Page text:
The haze is potentially coming back so its a good time to share the haze coping strategies I’ve researched/discussed/developed.
1) Super duper air filter
A lot of air filters in the market are gimmicks and may even harm your health (in the case of the Ozone producing ones). After a lot of research I’ve settled on IQ Air (struggled a bit with the hefty price but its as cheap as it will ever be now with the huge haze orders). I’ll leave it to my competent readers to do your own research on this machine. All I’ll state here are the general principles I’ve distilled from reading tonnes of materials which are: (i) any purifier that has ozone as a purification step, do not touch with a barge pole. Ozone causes respiratory problems. purifiers that generate ions sometimes also generate ozone as a by product so be very careful, and (ii) get a purifier with a true HEPA filter.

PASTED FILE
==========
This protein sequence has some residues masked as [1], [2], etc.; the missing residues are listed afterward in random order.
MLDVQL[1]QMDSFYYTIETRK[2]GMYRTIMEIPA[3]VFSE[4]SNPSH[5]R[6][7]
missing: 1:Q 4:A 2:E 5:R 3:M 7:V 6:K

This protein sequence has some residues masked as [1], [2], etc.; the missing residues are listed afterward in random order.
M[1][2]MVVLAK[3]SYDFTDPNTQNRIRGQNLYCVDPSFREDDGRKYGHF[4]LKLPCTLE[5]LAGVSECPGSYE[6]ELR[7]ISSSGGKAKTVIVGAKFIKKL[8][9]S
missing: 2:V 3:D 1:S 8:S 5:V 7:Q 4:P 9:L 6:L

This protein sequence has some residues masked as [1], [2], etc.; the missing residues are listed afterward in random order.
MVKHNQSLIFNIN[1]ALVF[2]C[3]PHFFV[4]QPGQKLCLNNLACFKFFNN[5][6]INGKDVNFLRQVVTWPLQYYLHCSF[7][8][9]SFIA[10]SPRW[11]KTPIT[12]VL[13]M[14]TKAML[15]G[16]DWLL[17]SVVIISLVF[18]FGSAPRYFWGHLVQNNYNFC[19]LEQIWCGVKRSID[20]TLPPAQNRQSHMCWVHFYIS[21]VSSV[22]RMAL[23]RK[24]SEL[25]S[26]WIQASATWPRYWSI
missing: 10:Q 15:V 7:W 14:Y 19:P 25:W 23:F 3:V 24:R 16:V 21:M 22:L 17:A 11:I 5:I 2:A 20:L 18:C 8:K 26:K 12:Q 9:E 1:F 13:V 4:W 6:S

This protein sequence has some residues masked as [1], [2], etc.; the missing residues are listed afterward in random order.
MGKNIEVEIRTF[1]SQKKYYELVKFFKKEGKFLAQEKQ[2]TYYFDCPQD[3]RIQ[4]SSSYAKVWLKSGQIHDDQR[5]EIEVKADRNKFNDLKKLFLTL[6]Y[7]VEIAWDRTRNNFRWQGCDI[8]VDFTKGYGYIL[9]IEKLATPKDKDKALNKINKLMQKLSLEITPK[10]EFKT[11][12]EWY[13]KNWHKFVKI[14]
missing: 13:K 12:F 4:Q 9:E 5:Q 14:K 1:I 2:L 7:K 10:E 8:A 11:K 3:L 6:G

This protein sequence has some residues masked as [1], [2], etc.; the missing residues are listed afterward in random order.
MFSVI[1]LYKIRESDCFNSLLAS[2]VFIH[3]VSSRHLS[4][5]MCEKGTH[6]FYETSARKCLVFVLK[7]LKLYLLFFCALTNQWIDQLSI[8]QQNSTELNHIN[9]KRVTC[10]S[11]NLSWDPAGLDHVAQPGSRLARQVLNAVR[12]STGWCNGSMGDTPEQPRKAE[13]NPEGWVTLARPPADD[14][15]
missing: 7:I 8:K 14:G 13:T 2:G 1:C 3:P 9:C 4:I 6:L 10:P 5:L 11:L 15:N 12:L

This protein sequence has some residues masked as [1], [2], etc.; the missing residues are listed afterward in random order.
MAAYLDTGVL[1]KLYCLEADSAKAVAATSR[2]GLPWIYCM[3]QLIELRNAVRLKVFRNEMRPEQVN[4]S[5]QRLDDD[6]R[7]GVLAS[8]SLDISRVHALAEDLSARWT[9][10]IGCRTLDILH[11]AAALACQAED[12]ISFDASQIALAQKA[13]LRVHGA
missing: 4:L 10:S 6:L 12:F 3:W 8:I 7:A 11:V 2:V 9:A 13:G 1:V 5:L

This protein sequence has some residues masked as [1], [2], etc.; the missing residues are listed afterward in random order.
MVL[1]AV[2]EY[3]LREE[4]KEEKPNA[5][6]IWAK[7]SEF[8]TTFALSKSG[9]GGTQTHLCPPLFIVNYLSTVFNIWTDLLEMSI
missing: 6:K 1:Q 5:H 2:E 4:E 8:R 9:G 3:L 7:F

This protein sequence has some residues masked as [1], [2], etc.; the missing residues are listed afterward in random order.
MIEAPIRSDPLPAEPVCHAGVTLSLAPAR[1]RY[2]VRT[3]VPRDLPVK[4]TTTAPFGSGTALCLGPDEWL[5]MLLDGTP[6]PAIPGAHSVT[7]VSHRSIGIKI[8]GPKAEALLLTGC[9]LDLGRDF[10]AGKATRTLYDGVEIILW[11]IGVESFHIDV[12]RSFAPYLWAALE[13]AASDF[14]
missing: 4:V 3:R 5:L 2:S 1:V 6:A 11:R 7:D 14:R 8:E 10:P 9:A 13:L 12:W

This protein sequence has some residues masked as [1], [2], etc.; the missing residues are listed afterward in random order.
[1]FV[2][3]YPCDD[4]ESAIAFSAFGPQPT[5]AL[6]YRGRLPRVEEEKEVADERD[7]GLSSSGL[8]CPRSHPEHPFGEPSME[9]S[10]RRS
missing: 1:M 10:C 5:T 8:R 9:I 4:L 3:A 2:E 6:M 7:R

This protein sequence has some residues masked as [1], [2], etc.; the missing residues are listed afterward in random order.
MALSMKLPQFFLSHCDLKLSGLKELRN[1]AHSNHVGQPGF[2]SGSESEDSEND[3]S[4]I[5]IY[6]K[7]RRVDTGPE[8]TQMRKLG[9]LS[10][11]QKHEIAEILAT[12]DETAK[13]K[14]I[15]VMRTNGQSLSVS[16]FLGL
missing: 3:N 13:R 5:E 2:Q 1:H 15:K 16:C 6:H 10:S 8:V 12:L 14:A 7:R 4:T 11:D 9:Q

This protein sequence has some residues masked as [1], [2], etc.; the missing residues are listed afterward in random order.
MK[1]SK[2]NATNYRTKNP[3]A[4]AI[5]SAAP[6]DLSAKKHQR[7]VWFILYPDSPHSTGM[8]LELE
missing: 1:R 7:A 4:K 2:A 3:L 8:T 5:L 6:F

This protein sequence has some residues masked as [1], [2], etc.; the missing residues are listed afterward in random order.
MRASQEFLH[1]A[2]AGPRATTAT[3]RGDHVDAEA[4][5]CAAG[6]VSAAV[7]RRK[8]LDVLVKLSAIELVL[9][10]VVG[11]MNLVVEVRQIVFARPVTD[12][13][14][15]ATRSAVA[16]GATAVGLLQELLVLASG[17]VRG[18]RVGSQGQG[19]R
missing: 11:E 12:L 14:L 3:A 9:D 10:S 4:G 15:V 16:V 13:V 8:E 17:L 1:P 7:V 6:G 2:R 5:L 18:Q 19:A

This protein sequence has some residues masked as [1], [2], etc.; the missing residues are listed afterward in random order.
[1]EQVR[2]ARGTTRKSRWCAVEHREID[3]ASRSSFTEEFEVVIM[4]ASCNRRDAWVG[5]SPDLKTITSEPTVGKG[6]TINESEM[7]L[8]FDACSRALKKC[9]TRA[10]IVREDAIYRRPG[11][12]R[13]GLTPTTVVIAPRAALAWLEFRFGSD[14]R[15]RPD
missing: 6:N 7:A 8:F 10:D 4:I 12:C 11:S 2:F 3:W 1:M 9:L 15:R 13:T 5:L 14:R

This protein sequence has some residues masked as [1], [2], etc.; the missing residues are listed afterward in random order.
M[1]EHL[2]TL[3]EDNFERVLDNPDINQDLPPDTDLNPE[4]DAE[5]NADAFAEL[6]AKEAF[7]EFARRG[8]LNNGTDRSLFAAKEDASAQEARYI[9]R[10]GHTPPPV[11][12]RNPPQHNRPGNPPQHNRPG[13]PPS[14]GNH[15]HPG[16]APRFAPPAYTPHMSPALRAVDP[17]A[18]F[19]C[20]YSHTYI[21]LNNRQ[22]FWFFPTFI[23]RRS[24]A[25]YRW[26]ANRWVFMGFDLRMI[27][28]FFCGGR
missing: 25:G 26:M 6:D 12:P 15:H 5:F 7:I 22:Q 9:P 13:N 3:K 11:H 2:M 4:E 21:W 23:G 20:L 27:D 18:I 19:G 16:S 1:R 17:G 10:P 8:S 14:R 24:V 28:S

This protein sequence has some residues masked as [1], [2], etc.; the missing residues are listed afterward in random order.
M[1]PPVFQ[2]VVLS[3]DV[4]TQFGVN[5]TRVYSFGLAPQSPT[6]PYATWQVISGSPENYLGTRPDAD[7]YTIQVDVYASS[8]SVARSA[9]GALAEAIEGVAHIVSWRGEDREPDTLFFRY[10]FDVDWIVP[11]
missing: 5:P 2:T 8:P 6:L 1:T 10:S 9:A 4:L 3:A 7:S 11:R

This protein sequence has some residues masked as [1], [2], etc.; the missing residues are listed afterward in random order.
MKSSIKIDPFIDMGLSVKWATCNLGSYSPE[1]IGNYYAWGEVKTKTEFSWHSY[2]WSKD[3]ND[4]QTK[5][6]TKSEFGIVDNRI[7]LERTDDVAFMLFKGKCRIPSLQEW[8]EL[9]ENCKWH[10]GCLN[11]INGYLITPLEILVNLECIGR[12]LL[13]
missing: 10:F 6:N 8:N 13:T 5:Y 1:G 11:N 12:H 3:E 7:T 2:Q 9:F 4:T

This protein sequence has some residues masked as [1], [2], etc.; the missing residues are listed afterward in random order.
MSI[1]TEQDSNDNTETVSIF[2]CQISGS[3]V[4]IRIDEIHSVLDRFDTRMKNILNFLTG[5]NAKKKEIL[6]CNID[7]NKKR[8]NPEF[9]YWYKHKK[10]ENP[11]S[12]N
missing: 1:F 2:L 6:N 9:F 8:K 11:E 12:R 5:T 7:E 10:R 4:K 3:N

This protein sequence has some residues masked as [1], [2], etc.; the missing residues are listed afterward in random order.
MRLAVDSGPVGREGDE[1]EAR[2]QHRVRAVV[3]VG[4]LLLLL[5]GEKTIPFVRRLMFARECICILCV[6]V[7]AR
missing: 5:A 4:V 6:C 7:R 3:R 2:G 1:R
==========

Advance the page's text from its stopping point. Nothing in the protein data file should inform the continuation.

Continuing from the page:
N95s are good for short period outdoors but staying indoors with doors and windows shut, air con turned on and super duper air purifier working is best.
The inspiration came from the jungle of plants at a client’s newly renovated office. The plants were put in to get rid of the smell. We thought it was bullshit but apparently NASA thought otherwise. Most of the air filtering plants were cheap too so why not stock up on some money plant at home, or aloe vera that you can even use in desserts from time to time, or on those cuts that children tend to get all the time.
4) Home made “scrubber”
This came from my genius scientist friend who came back after years of study with his Phd to a haze filled Singapore and claiming that he smells the sulphur dioxide in the air and is dying. His solution was to create a home scrubber, which he made sound very complex but I distilled down to something you can make at home with one of those devices that swirl water around, and filling it with soak or other alkaline solution, then allowing it to neutralise with the acidic gases. I’m sure it will take very long to clear out the acidic gasses but every bit of improvement helps. Plus you’re doing your bit for the environment by reducing acid rain.
Any other bright ideas for haze management on a family level?